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Erich Wolfgang KORNGOLD (1897-1957)
Schauspiel Overture (1911)
Bruckner Orchester conducted by Caspar Richter
(Recorded in Brucknerhaus, Linz, Austria, 2001)
Piano Quintet in E major (1921)
The Schubert Ensemble
(Recorded in Broadcasting House, Manchester, 1998)
String Quartet No. 2 in E flat (1934)
Flesch Quartet
(Recorded in St Philips Church, Norbury, London, 1998)
Tomorrow (1942)
Gigi Mitchell-Velasco (mezzo-soprano) with the Ladies of the Mozart Choir, Linz
And the Bruckner Orchester, Linz
conducted by Caspar Richter
(Recorded in Brucknerhaus, Linz, Austria, 2002)

Another interesting ASV repackaging, this time centred on the relatively unfamiliar chamber works of Erich Wolfgang Korngold best known for his Warner Bros film scores of the 1930s and 1940s.

The Piano Quintet is a substantial three-movement work with a very demanding piano part. Typical of the composer, much of it is warm and good-humoured with, in the opening movement, upward-sweeping optimistic figures, but also a contrasting shadowy, central section with mysterious dissonances. The central movement is harmonically arresting and is based on a set of variations from an introspective romantic theme from Korngold’s Lieder des Abschieds (‘Songs of Farewell’). The finale begins sternly but proceeds in sunshine and good humour with the sort of music that anticipates the more rumbustious episodes of his The Adventures of Robin Hood film score. The Schubert Ensemble deliver a convincing performance of considerable charm and polish.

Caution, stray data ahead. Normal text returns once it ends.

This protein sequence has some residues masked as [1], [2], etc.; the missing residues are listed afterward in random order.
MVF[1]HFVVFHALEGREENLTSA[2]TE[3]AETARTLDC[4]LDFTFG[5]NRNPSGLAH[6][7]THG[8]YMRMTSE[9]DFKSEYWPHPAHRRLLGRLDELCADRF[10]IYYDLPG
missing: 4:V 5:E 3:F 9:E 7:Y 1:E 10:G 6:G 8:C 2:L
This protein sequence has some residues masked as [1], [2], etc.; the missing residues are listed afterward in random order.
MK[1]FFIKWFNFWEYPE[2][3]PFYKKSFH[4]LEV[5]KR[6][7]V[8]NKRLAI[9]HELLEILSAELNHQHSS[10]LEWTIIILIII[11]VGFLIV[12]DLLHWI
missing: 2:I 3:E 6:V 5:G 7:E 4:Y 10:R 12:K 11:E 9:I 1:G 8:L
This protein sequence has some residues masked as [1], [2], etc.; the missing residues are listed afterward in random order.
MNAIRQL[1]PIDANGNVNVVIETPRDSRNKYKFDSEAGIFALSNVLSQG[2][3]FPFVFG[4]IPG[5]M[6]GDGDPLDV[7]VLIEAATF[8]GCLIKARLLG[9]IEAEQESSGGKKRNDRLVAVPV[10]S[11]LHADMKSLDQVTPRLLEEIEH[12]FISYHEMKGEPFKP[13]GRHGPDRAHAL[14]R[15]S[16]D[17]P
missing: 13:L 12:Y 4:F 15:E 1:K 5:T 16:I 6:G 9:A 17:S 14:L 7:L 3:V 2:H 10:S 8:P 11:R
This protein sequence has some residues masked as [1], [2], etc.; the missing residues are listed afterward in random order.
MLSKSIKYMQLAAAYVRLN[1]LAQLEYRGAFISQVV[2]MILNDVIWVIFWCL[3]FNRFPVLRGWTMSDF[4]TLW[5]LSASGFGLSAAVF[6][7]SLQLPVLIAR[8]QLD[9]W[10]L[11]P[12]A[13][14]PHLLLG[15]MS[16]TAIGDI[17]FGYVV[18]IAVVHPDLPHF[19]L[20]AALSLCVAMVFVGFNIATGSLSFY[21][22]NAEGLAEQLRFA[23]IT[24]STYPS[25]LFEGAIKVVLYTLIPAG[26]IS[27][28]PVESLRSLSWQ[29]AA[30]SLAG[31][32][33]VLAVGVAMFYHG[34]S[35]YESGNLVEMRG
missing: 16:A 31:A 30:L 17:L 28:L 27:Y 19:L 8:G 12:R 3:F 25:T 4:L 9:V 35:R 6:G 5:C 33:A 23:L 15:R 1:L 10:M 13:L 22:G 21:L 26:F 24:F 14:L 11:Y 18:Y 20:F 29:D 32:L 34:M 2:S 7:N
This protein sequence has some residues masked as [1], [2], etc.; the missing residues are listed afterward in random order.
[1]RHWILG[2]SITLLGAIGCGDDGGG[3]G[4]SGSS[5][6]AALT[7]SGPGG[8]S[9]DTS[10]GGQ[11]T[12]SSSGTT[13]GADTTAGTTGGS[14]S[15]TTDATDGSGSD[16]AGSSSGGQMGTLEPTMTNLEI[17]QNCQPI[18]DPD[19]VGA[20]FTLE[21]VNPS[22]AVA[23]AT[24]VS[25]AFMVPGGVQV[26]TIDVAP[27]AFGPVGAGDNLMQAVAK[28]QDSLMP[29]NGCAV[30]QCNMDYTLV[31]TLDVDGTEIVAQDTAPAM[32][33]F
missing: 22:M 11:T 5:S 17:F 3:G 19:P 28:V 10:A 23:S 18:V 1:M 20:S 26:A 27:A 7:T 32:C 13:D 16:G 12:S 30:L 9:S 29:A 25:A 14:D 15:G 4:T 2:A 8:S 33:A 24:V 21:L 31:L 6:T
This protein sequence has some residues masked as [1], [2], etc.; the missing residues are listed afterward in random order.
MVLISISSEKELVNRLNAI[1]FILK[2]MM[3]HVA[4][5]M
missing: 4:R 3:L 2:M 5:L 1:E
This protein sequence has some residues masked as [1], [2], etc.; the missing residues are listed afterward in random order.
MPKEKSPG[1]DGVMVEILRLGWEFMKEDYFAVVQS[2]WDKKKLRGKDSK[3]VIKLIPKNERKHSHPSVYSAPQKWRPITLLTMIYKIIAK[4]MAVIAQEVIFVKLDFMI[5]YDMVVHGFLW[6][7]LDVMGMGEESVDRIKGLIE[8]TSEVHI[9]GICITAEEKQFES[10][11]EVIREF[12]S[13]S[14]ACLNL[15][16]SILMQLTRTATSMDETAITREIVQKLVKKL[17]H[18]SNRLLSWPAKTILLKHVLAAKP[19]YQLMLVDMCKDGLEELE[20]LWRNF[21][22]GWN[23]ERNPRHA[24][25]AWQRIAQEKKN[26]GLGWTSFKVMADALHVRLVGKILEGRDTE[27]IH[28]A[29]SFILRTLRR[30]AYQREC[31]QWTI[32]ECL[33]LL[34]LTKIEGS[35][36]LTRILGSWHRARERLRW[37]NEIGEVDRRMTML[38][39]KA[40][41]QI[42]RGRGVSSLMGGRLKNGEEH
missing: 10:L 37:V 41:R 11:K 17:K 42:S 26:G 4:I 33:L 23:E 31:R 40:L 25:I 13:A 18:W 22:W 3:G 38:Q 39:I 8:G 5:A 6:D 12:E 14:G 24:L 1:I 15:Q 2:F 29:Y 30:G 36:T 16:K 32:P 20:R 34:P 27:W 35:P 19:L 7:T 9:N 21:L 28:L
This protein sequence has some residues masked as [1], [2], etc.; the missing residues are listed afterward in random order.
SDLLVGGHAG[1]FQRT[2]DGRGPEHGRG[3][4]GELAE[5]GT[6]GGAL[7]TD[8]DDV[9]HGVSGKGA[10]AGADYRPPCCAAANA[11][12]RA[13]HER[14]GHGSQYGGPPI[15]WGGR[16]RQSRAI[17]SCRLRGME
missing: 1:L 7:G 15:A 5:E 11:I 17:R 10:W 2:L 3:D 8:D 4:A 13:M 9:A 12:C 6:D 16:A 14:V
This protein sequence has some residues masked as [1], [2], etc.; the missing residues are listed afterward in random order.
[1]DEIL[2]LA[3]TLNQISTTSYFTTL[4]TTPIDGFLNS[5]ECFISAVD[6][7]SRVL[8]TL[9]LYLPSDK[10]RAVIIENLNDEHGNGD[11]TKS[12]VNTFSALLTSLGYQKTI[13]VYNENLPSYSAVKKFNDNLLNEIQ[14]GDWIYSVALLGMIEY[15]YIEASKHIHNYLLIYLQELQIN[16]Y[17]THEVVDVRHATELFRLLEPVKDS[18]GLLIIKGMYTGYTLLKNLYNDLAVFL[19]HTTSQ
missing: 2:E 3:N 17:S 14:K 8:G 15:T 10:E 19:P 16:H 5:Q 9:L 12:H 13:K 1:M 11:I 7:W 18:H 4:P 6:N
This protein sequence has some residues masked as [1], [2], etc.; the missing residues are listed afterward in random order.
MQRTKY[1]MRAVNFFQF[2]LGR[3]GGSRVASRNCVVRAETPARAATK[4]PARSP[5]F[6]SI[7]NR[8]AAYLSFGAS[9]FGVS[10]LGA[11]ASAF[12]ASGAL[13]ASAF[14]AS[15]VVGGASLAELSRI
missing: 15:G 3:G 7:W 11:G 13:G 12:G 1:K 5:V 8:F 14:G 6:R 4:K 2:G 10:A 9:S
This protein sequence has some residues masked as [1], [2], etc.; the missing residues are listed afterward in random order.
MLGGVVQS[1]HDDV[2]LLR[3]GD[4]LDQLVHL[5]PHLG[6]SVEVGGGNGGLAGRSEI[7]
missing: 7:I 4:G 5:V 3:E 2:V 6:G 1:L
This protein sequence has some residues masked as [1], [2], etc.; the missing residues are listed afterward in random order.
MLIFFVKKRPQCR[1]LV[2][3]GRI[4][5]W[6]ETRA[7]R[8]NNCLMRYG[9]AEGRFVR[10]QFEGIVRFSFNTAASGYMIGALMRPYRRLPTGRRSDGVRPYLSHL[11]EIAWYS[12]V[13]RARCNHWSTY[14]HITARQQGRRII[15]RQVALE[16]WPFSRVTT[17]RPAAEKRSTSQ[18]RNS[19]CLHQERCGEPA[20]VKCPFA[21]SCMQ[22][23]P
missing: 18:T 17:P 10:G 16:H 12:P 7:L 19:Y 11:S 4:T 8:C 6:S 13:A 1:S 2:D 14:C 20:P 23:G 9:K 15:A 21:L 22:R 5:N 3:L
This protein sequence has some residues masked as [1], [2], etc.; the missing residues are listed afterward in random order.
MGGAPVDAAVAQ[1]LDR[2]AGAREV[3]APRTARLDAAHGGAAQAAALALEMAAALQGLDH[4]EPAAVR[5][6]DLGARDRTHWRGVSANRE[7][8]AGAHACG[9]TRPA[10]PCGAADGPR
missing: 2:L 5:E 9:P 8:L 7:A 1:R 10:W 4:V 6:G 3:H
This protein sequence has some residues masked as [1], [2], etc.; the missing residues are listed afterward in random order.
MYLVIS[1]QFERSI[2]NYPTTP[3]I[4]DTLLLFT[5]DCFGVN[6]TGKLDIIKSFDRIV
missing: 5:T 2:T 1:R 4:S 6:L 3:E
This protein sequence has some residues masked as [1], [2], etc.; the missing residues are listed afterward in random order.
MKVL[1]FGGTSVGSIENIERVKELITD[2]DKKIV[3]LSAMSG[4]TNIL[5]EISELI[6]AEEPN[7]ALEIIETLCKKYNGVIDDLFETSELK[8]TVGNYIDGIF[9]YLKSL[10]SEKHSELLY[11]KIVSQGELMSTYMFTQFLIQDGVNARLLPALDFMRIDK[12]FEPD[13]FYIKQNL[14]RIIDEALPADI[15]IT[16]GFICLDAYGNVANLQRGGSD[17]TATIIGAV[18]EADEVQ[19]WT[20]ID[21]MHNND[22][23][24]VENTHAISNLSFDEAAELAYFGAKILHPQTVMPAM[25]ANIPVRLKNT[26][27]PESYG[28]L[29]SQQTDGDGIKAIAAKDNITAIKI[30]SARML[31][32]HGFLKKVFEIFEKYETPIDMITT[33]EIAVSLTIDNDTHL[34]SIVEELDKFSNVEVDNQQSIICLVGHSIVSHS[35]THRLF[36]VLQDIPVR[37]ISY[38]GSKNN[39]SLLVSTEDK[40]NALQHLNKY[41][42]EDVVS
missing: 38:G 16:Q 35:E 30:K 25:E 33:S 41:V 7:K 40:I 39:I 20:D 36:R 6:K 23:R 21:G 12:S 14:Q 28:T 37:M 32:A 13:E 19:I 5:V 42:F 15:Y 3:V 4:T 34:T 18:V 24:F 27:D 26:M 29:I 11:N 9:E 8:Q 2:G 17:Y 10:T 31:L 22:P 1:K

Korngold’s String Quartet No.2 in E flat opens with reflections on a summer-lit Austrian countryside with passages of lyrical serenity contrasted with more joyful, bustling material. The second movement Intermezzo is pleasant salon music with significant solo parts and interplay between the individual voices. The emotional heart of the work is the lovely Larghetto (Lento) third movement beginning with intriguing string glissandi, misterioso, leading to deeply introspective musings affectingly played by the Flesch Quartet. The concluding movement is a set of variations on a Viennese waltz.

The two chamber works are book-ended by two works written on a larger scale. The Schauspiel Overture (‘Overture to a Drama’) was composed when Korngold was only 14.

Despite a tendency towards immature bombast, it shows amazing assurance and command of the resources of a large orchestra and understanding of structure and dramatic tension. Richter splendidly realises the work’s colour and the heroics, writ large in the grand Richard Strauss manner.

Tomorrow was written for the film The Constant Nymph for orchestra, female choir and mezzo-soprano soloist. It is a small-scale symphonic poem and to be frank it is not top-drawer Korngold. It’s all too melodramatic - even for Korngold and on this evidence one can see why some wags (unjustifiably) criticised the whole of Korngold’s output as being more corn than gold. Its sombre opening is in the manner of a marche funèbre with tolling bells recalling his operas Die tote Stadt and Violanta. It then proceeds in autumnal nostalgia as the (doomed) soloist sings: "When I am gone, The sun will rise as bright tomorrow morn … Beauty will live ..." To their credit, Richter and his performers make this tear-jerking work as convincing as they can.

Another valuable re-packaging – the two chamber works being especially welcome.

Ian Lace

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